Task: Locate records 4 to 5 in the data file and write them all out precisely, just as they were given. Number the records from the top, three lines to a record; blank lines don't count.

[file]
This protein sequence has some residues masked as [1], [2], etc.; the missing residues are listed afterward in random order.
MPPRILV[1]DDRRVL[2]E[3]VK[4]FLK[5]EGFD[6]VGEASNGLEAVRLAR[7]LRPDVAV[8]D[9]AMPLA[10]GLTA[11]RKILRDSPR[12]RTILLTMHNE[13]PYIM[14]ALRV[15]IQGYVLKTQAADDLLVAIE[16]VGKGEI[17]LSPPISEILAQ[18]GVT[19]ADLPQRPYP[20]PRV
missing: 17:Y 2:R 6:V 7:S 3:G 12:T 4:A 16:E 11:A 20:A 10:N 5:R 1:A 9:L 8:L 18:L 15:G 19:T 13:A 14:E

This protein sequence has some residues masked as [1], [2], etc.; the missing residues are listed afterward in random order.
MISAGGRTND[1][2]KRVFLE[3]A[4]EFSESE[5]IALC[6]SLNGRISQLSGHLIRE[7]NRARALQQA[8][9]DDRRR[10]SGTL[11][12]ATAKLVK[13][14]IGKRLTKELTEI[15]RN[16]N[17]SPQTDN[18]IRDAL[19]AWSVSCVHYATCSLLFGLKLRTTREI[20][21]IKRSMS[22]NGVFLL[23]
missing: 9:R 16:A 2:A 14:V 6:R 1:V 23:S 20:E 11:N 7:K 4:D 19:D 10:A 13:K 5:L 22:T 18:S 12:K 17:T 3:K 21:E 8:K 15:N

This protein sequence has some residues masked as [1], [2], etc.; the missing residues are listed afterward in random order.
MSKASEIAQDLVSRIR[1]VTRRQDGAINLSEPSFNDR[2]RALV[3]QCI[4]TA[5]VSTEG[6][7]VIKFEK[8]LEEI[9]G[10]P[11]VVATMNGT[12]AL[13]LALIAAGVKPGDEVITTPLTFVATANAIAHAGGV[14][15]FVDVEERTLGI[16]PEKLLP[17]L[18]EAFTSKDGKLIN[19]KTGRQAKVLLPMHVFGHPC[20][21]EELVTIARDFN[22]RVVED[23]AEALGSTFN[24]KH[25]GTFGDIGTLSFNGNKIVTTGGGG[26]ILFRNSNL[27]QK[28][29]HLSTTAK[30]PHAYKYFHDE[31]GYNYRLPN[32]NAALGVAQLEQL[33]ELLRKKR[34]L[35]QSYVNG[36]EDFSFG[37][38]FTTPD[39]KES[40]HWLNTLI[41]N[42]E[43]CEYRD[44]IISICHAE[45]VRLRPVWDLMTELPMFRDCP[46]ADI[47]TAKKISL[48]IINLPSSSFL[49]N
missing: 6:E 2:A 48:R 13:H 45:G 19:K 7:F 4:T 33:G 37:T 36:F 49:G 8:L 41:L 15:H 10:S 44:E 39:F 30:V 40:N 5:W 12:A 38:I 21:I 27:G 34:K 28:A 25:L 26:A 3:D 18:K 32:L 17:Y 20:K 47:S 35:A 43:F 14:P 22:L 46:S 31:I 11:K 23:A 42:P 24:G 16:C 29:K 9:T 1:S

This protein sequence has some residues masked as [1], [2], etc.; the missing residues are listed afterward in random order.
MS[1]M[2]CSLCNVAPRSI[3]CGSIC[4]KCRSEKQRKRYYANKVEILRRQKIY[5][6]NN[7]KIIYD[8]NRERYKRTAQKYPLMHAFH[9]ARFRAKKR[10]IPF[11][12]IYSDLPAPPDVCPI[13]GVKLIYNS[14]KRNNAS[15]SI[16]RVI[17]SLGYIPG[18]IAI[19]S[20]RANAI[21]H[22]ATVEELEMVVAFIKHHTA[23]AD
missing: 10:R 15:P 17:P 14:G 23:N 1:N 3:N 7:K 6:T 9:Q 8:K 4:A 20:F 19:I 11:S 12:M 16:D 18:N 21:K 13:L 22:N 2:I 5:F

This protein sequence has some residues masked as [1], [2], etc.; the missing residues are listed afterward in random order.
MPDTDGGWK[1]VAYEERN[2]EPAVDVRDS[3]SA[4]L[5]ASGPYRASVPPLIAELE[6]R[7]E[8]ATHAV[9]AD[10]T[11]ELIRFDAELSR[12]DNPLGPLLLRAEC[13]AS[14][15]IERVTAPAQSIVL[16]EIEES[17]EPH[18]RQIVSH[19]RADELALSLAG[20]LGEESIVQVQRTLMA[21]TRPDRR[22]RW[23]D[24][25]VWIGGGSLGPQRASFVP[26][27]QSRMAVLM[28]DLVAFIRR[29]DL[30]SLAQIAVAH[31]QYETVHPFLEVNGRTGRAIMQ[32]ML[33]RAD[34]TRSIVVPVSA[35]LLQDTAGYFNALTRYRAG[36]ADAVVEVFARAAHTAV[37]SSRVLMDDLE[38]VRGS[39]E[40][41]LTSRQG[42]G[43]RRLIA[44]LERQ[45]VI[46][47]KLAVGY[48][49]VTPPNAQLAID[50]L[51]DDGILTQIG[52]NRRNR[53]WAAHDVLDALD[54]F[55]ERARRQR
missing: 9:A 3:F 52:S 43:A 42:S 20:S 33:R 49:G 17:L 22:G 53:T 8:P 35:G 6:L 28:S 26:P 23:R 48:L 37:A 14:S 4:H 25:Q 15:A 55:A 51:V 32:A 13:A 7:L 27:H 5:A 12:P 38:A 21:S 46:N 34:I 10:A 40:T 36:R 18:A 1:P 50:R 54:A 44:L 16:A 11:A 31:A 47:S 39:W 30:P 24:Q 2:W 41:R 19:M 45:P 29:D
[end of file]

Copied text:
This protein sequence has some residues masked as [1], [2], etc.; the missing residues are listed afterward in random order.
MS[1]M[2]CSLCNVAPRSI[3]CGSIC[4]KCRSEKQRKRYYANKVEILRRQKIY[5][6]NN[7]KIIYD[8]NRERYKRTAQKYPLMHAFH[9]ARFRAKKR[10]IPF[11][12]IYSDLPAPPDVCPI[13]GVKLIYNS[14]KRNNAS[15]SI[16]RVI[17]SLGYIPG[18]IAI[19]S[20]RANAI[21]H[22]ATVEELEMVVAFIKHHTA[23]AD
missing: 10:R 15:P 17:P 14:G 23:N 1:N 3:N 7:K 6:T 9:Q 8:K 4:A 20:F 19:I 11:S 12:M 16:D 18:N 21:K 13:L 22:N 2:I 5:F

This protein sequence has some residues masked as [1], [2], etc.; the missing residues are listed afterward in random order.
MPDTDGGWK[1]VAYEERN[2]EPAVDVRDS[3]SA[4]L[5]ASGPYRASVPPLIAELE[6]R[7]E[8]ATHAV[9]AD[10]T[11]ELIRFDAELSR[12]DNPLGPLLLRAEC[13]AS[14][15]IERVTAPAQSIVL[16]EIEES[17]EPH[18]RQIVSH[19]RADELALSLAG[20]LGEESIVQVQRTLMA[21]TRPDRR[22]RW[23]D[24][25]VWIGGGSLGPQRASFVP[26][27]QSRMAVLM[28]DLVAFIRR[29]DL[30]SLAQIAVAH[31]QYETVHPFLEVNGRTGRAIMQ[32]ML[33]RAD[34]TRSIVVPVSA[35]LLQDTAGYFNALTRYRAG[36]ADAVVEVFARAAHTAV[37]SSRVLMDDLE[38]VRGS[39]E[40][41]LTSRQG[42]G[43]RRLIA[44]LERQ[45]VI[46][47]KLAVGY[48][49]VTPPNAQLAID[50]L[51]DDGILTQIG[52]NRRNR[53]WAAHDVLDALD[54]F[55]ERARRQR
missing: 9:A 3:F 52:S 43:A 42:S 20:S 33:R 49:G 17:L 22:G 53:T 8:P 35:G 6:L 28:S 26:P 23:R 48:L 37:A 14:S 4:H 25:Q 15:A 55:A 51:V 32:A 13:A 7:L 27:H 5:A 12:P 38:A 21:S 46:N 34:I 10:A 40:T 36:R 18:A 1:P 50:R 54:A 44:L 16:A 11:A 31:A 47:S 39:W 30:P 24:Q 2:W 41:R 19:M 45:P 29:D